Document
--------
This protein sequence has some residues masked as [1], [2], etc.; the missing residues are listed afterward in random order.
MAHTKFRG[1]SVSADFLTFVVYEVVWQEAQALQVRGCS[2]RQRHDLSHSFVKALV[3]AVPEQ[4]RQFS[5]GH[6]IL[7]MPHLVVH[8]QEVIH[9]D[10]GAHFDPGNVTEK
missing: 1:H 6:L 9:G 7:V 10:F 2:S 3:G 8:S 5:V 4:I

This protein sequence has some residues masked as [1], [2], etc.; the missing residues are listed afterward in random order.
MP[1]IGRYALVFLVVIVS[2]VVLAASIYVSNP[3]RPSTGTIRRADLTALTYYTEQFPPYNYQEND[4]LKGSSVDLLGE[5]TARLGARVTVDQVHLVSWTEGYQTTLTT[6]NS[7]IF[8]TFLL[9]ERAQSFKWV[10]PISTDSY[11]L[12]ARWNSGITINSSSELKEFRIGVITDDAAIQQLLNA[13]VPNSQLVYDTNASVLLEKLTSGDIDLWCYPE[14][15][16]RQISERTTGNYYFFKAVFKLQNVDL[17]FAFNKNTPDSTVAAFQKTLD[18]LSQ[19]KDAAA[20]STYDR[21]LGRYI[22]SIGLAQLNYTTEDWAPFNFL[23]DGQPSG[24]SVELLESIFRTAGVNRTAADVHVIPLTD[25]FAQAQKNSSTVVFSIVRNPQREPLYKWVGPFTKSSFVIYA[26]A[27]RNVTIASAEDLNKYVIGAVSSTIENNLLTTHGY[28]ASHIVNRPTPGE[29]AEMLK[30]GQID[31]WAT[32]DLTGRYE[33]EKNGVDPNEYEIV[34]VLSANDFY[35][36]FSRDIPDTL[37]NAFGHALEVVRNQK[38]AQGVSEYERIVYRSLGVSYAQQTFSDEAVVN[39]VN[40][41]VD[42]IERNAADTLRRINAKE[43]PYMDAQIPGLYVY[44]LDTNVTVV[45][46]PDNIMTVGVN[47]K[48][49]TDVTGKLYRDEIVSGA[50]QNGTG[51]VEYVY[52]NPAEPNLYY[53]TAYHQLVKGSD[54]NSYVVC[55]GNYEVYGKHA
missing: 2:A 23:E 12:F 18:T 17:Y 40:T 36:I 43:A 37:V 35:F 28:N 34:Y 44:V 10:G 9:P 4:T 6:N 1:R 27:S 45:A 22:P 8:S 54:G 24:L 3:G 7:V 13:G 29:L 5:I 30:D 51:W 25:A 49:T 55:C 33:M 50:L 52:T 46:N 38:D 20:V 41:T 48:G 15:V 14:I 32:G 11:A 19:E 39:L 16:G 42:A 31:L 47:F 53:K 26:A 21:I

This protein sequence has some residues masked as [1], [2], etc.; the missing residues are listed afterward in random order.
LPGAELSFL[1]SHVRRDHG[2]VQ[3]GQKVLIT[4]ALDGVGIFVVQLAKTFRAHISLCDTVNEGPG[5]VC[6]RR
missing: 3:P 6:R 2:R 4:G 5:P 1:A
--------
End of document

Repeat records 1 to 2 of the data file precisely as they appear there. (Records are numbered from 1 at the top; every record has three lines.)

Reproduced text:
This protein sequence has some residues masked as [1], [2], etc.; the missing residues are listed afterward in random order.
MAHTKFRG[1]SVSADFLTFVVYEVVWQEAQALQVRGCS[2]RQRHDLSHSFVKALV[3]AVPEQ[4]RQFS[5]GH[6]IL[7]MPHLVVH[8]QEVIH[9]D[10]GAHFDPGNVTEK
missing: 1:H 6:L 9:G 7:V 10:F 2:S 3:G 8:S 5:V 4:I

This protein sequence has some residues masked as [1], [2], etc.; the missing residues are listed afterward in random order.
MP[1]IGRYALVFLVVIVS[2]VVLAASIYVSNP[3]RPSTGTIRRADLTALTYYTEQFPPYNYQEND[4]LKGSSVDLLGE[5]TARLGARVTVDQVHLVSWTEGYQTTLTT[6]NS[7]IF[8]TFLL[9]ERAQSFKWV[10]PISTDSY[11]L[12]ARWNSGITINSSSELKEFRIGVITDDAAIQQLLNA[13]VPNSQLVYDTNASVLLEKLTSGDIDLWCYPE[14][15][16]RQISERTTGNYYFFKAVFKLQNVDL[17]FAFNKNTPDSTVAAFQKTLD[18]LSQ[19]KDAAA[20]STYDR[21]LGRYI[22]SIGLAQLNYTTEDWAPFNFL[23]DGQPSG[24]SVELLESIFRTAGVNRTAADVHVIPLTD[25]FAQAQKNSSTVVFSIVRNPQREPLYKWVGPFTKSSFVIYA[26]A[27]RNVTIASAEDLNKYVIGAVSSTIENNLLTTHGY[28]ASHIVNRPTPGE[29]AEMLK[30]GQID[31]WAT[32]DLTGRYE[33]EKNGVDPNEYEIV[34]VLSANDFY[35][36]FSRDIPDTL[37]NAFGHALEVVRNQK[38]AQGVSEYERIVYRSLGVSYAQQTFSDEAVVN[39]VN[40][41]VD[42]IERNAADTLRRINAKE[43]PYMDAQIPGLYVY[44]LDTNVTVV[45][46]PDNIMTVGVN[47]K[48][49]TDVTGKLYRDEIVSGA[50]QNGTG[51]VEYVY[52]NPAEPNLYY[53]TAYHQLVKGSD[54]NSYVVC[55]GNYEVYGKHA
missing: 2:A 23:E 12:F 18:T 17:Y 40:T 36:I 43:A 37:V 35:F 28:N 34:Y 44:V 10:G 9:P 4:T 6:N 1:R 27:S 45:A 22:P 8:S 54:G 24:L 3:G 7:V 13:G 29:L 5:I 30:D 51:W 25:A 49:T 55:C 33:M 50:L 52:T 46:N 38:D 20:V 41:T 48:G 15:V 14:I 32:G 11:A 19:E 39:L 16:G 42:A 31:L 47:F 53:K 26:A 21:I